Traditionally, in many cultures, the lunar phases have brought with them various tales and fanciful folklore that are worth at least a small moment of indulgence. However, more than purely werewolves and the like, the full moon is often considered a time of celebration. Where the new moon is typically associated with setting intentions and planting those metaphorical seeds during a slice of quiet introspection, the full moon represents outward energy: reaping what one has sewn.

During a full moon circle, participants are encouraged to share what is on their mind, whether good, bad or ugly. In a safe space where vulnerability is encouraged and the space is held for all to speak without interruption, beautiful (and often much-needed) inner battles can be laid bare, free of judgment or projection. The immense power of simply being heard can have a profound impact on one’s mental health, so you can consider participating in one of these a gift of the most gracious generosity.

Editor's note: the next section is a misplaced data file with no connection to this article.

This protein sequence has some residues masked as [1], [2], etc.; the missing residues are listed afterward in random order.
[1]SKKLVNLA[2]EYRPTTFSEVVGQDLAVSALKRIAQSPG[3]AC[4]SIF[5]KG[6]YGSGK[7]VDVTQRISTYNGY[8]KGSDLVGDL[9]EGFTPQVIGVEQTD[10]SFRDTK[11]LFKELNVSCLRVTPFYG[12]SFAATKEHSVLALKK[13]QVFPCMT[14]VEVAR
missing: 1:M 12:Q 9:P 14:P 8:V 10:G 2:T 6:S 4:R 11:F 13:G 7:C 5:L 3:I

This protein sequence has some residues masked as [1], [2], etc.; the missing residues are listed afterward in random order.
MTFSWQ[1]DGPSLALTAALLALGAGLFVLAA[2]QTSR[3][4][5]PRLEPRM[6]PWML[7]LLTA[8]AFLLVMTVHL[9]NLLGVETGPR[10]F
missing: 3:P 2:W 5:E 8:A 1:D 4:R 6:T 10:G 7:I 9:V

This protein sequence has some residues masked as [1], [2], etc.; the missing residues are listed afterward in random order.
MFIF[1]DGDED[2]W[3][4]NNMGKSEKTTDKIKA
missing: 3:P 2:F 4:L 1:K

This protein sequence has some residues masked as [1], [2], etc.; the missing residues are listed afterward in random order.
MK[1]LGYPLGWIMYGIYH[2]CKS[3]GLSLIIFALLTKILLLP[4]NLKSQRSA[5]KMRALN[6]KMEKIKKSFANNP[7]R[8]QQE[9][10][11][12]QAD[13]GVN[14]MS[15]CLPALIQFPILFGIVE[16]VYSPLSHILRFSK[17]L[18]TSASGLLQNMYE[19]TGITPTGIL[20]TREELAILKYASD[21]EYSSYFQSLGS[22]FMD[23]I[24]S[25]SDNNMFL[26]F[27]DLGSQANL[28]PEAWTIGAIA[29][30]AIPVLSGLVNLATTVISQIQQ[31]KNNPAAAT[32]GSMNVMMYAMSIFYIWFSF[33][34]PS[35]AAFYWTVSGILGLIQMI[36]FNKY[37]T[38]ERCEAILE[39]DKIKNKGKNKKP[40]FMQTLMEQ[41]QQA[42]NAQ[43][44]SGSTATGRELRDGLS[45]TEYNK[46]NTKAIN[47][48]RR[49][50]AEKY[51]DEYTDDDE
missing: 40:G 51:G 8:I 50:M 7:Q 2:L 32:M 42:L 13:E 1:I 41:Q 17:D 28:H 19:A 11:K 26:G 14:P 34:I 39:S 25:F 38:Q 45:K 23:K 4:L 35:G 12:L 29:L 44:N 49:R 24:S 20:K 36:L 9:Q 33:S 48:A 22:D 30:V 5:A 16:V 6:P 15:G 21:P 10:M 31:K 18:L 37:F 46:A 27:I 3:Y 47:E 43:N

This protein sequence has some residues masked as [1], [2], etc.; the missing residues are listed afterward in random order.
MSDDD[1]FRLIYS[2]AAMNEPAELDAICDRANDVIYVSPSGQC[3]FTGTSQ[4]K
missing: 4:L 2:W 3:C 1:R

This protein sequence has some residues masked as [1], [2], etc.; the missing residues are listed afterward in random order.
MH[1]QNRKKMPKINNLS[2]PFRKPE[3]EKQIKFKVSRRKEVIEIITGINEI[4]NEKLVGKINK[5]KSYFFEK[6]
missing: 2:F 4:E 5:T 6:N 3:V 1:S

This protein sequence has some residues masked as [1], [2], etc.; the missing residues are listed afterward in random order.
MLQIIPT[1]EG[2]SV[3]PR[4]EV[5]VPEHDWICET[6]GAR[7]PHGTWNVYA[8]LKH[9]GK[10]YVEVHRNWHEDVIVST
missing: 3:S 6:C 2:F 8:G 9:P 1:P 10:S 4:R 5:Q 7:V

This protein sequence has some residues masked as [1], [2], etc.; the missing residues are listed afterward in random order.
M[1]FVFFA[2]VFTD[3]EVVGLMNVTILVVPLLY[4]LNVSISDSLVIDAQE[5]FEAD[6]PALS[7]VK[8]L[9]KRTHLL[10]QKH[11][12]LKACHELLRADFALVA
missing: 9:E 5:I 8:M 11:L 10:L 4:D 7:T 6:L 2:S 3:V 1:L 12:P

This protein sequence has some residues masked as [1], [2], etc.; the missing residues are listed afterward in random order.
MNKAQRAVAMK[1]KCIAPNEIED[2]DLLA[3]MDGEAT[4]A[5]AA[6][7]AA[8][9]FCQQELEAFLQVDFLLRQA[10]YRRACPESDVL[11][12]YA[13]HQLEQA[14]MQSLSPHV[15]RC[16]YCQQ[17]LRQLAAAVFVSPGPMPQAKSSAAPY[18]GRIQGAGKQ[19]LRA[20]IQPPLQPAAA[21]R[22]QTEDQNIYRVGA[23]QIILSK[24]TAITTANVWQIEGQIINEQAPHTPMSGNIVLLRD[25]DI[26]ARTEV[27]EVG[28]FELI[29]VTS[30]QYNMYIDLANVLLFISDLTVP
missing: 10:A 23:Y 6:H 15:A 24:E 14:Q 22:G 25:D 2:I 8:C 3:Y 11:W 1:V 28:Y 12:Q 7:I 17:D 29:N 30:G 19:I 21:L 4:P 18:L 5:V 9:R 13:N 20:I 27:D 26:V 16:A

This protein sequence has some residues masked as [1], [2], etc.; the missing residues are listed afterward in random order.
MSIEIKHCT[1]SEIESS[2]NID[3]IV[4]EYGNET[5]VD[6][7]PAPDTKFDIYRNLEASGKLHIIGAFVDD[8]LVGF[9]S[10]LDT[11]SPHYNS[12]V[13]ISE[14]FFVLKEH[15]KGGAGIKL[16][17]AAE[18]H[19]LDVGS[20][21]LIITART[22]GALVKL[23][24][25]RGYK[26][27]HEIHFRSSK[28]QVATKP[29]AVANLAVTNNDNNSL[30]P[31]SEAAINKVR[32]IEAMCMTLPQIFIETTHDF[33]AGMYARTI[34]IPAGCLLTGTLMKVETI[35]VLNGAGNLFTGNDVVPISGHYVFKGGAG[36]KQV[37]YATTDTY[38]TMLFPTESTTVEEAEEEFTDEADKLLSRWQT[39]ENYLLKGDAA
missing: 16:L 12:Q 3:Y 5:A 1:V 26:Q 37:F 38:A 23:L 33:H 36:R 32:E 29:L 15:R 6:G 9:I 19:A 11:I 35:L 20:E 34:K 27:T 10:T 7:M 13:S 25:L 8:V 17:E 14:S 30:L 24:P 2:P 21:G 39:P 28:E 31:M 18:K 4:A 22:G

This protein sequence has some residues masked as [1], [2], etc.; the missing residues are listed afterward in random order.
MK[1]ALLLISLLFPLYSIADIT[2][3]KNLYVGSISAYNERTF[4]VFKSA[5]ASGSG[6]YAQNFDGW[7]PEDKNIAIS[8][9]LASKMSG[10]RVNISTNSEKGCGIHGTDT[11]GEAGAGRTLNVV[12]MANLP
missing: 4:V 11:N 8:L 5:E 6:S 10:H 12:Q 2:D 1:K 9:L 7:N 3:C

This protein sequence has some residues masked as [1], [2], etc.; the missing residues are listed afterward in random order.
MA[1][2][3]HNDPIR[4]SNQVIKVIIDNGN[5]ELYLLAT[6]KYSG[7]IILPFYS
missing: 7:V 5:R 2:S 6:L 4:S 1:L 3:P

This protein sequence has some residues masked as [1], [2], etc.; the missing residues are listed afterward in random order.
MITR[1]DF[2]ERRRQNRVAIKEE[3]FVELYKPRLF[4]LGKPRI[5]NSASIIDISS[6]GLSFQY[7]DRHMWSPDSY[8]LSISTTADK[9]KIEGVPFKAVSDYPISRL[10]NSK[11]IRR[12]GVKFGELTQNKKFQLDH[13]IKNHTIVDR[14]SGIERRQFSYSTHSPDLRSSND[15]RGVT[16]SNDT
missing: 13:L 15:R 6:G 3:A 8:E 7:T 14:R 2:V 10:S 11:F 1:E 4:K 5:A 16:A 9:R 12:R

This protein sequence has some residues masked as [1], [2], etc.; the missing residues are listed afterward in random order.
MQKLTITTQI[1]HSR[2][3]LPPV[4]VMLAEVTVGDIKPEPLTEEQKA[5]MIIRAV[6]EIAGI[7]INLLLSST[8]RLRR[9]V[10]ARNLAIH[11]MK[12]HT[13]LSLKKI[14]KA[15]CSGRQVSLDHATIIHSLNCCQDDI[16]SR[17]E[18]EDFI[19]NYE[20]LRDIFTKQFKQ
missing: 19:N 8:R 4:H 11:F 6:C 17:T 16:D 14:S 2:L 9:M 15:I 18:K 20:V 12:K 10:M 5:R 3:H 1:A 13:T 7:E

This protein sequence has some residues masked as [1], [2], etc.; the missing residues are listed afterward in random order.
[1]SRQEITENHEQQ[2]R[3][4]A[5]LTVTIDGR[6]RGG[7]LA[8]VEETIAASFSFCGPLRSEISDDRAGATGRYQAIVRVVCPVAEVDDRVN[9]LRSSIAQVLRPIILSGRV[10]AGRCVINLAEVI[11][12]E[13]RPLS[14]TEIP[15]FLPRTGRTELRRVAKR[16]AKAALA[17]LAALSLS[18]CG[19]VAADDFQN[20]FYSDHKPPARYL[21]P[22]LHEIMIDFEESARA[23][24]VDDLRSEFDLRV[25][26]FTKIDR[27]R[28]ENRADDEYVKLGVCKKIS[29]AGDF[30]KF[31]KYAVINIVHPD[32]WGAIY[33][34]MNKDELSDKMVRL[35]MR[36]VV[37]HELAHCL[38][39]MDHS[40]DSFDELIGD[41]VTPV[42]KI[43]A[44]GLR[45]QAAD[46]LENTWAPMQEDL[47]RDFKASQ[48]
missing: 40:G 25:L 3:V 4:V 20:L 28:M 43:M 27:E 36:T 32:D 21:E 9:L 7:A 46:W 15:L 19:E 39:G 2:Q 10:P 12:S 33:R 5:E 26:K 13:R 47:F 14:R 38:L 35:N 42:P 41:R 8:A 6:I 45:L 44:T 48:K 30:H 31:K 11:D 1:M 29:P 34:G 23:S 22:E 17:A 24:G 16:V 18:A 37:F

There are probably numerous moon circles and other women’s groups in your community hiding out under the radar. If you get invited to one, you’ll be told how to play by the rules, but in case you’d like to start your own, here’s how to get things going:

1. Carefully select a handful of women that you trust completely. By handful, it can literally just be two. Quality over quantity cannot be overstated here.

2. Create a group via text or Facebook and make it a sacred practice not to be bailed on without good reason. Use this to send updates and other related information if you choose. Make it official.